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Rugby | Rugby Championship

A great boost for the Championship

The latest round of the Castle Lager Rugby Championship was probably the biggest shot in the arm that the competition has received in several seasons.

The smart money wouldn’t be placed on the current log situation, with the Springboks leading on points difference, remaining the same until the end of the competition. But it does make a pleasant change to see a different team on top on a weekend where the Wallabies, although ultimately falling short of their goal, served notice that New Zealand’s aura of invincibility that was pricked by the British and Irish Lions may not be as complete as was thought.

Let’s be straight up about the Dunedin game, which commentators rightly listed as a classic, though lest we miss an important point and lose all perspective. Although it was close, the All Blacks did still win. Not only that, they did so after coming back from a 17-0 deficit against a team that looked like it had improved its defensive game by 100 percent.

The World Cup and tournament champions also underlined their BMT and their confidence by striking back to win after they had conceded what looked like a match clinching try with just over four minutes remaining. The try that the Kiwis scored to win the game was immaculate in its conception. How many teams on the planet would have the composure and confidence to still win after slipping behind so late in the game?

The way they won showed us that they do still have that winning habit despite the argument to the contrary that may have been laid down by the British and Irish Lions late in two of the three test matches played in that series.

One of the strengths of the All Blacks since they launched their turn-around after a disastrous 2009 Tri-Nations season where they were whitewashed 3-0 by the Boks has been their ability to win late and when all the odds appear to be against them.

They did it against Ireland in Dublin in 2012, and they did it a couple of times on the Highveld between 2010 and 2015, with perhaps the most memorable late win for them being the one where they scored two tries in the last two minutes to win the Soccer City test in 2010 that celebrated John Smit’s 100 test cap.

Being involved in a close game might also have introduced a tinge of realism to the All Blacks, if the Lions series hadn’t already. They were starting to give the impression that the question for them wasn’t whether they would win or not, but by how much. They looked a bit deflated when the Wallabies cut their winning margin to 20 points in the first Bledisloe Cup clash in Sydney.

That realism could make them more dangerous as it might inspire them to lift a level. And of course the Boks are due to meet them in a couple of weeks, and it is likely to be built up as a big game. The South Africans should be concerned they might reap the whirlwind there.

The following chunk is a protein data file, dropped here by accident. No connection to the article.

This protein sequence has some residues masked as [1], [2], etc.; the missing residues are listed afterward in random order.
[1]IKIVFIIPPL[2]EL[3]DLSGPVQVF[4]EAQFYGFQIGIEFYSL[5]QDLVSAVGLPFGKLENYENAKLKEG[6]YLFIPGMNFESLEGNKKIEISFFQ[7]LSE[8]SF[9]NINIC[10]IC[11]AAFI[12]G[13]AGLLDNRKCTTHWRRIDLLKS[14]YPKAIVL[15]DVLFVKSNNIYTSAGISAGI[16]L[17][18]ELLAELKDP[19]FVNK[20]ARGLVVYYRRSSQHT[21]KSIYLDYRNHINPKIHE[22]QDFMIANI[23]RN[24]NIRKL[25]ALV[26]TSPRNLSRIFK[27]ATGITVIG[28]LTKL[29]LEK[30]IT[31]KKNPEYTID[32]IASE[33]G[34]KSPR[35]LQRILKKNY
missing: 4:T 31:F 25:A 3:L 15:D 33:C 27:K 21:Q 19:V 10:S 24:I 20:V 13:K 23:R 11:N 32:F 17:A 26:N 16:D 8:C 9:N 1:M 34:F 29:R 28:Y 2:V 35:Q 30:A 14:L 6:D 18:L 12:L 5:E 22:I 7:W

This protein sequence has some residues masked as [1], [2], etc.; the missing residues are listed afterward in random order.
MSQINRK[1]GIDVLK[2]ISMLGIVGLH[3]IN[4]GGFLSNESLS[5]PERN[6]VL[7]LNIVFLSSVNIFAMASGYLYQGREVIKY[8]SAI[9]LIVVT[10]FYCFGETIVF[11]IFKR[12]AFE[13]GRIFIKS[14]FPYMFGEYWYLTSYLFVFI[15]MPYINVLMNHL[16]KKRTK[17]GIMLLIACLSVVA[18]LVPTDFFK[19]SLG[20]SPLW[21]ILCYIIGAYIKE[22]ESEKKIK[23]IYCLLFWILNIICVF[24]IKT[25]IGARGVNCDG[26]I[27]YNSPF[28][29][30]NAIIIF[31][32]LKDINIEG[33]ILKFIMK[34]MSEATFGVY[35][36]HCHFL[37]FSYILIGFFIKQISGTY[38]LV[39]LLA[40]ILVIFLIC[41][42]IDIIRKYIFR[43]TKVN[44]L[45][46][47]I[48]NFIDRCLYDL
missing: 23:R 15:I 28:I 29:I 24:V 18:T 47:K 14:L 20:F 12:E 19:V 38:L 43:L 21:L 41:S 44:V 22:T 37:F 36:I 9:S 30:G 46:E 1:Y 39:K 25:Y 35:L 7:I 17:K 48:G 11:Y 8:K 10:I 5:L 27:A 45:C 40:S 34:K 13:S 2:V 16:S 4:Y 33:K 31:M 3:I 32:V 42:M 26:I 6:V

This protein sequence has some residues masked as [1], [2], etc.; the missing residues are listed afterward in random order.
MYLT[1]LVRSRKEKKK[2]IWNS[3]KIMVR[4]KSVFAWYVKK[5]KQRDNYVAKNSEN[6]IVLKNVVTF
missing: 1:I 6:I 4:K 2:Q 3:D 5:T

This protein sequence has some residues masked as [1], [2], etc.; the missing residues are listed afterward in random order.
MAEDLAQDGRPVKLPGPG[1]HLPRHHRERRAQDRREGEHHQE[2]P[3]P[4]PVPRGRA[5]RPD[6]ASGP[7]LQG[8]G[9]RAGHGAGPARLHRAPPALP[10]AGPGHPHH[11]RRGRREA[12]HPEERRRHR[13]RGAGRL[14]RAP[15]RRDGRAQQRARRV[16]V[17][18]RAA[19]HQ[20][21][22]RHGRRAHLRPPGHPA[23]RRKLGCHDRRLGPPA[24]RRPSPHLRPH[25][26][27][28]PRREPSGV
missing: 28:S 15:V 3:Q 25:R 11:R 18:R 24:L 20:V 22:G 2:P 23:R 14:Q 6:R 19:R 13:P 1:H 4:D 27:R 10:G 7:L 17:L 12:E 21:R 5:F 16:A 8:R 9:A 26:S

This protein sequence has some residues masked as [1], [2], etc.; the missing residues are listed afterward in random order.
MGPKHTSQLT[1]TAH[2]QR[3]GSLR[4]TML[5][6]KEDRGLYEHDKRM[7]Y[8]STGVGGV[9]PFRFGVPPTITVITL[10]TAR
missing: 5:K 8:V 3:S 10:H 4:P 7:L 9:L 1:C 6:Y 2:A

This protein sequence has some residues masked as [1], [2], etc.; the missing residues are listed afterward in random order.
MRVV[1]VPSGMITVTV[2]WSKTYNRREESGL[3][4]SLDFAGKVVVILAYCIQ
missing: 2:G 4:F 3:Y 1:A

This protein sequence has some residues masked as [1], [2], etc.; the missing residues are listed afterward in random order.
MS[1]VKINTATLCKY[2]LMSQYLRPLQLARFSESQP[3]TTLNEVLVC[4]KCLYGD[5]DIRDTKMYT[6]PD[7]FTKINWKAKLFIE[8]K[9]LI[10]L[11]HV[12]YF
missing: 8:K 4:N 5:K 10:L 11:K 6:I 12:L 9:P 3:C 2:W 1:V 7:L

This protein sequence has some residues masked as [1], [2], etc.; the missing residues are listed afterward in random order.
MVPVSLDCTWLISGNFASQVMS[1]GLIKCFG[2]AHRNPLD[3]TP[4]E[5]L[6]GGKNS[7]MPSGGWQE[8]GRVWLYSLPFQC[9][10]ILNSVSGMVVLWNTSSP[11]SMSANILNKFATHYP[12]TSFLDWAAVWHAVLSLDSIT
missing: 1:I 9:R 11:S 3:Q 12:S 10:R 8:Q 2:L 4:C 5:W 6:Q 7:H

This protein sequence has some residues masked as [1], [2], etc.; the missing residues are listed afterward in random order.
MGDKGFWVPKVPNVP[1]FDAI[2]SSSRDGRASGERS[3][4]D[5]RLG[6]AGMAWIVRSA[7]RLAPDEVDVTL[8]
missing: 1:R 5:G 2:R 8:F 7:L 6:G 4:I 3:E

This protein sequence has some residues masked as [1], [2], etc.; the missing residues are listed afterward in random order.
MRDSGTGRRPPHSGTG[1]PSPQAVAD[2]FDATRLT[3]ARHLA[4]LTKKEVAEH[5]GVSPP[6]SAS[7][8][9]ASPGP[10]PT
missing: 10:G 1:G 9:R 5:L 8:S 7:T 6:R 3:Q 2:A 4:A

If it was just the Dunedin game we were looking at, we might also be well advised to hold off any excitement about the Wallabies possibly being better than we thought they were. It was just one match after all. But it wasn’t just one game where the Australians played well and the All Blacks looked a little ordinary at times, particularly on defence. Instead, it was another two halves to go with the second half in Sydney, where the Australians scored a number of tries and played with confidence.

An Australian renaissance might seem unlikely given how their Super Rugby teams battled in that competition this year, but that might not have any relevance. Having five teams playing in the competition diluted the Australian strength in Super Rugby. The Wallabies though have a long history of being able to be strong with limited resources.

He is not the most popular man in world rugby, but Michael Cheika is a good coach. It should not be forgotten that the Wallaby appearance in the 2015 World Cup final came just one year into Cheika’s reign. There had been a bit of musical chairs played with the Wallaby coaching position before that.

The improved Australian defensive performance in Dunedin, though surprising considering how they were all over the place in the opening test of the Championship, was not really a bolt out of the blue. The Wallabies were in camp for several weeks before the competition started and they made no secret of how hard they worked on that aspect of their game. Perhaps Sydney was an aberration.

We will only know whether the Aussie resurgence is real or not when they play the Boks in Perth in the next game of the Championship. That could be some match, and it is looming as an important date for both teams.

There are still some South Africans who appear to be unconvinced about their own team’s resurgence, but that conviction should not be shared by anyone who knows what a well coached team looks like. Last year’s team did not look coached, the 2017 vintage does, and a convincing win at a difficult away venue in Argentina was achieved through a lot of thought and planning.

The Boks have passed every examination put in front of them so far, and although they have yet to play one of the top three teams in world rugby, there hasn’t yet been a game this year where they have scored less than 35 points.

The Wallabies, as the history of SA/Australia conflict in the SANZAAR competition shows, will represent a different level of challenge for the Boks, but they will go into it with five consecutive comprehensive wins under the belt.

They have the composure and the platform that could only be dreamed about a year ago. After this past weekend there should also be massive interest where there was already reason for apathy, with New Zealand well in front and the Boks having already dropped a game and the Aussies well beaten in two, a year ago.

Weekend results

New Zealand 35 Australia 29

Argentina 23 South Africa 41


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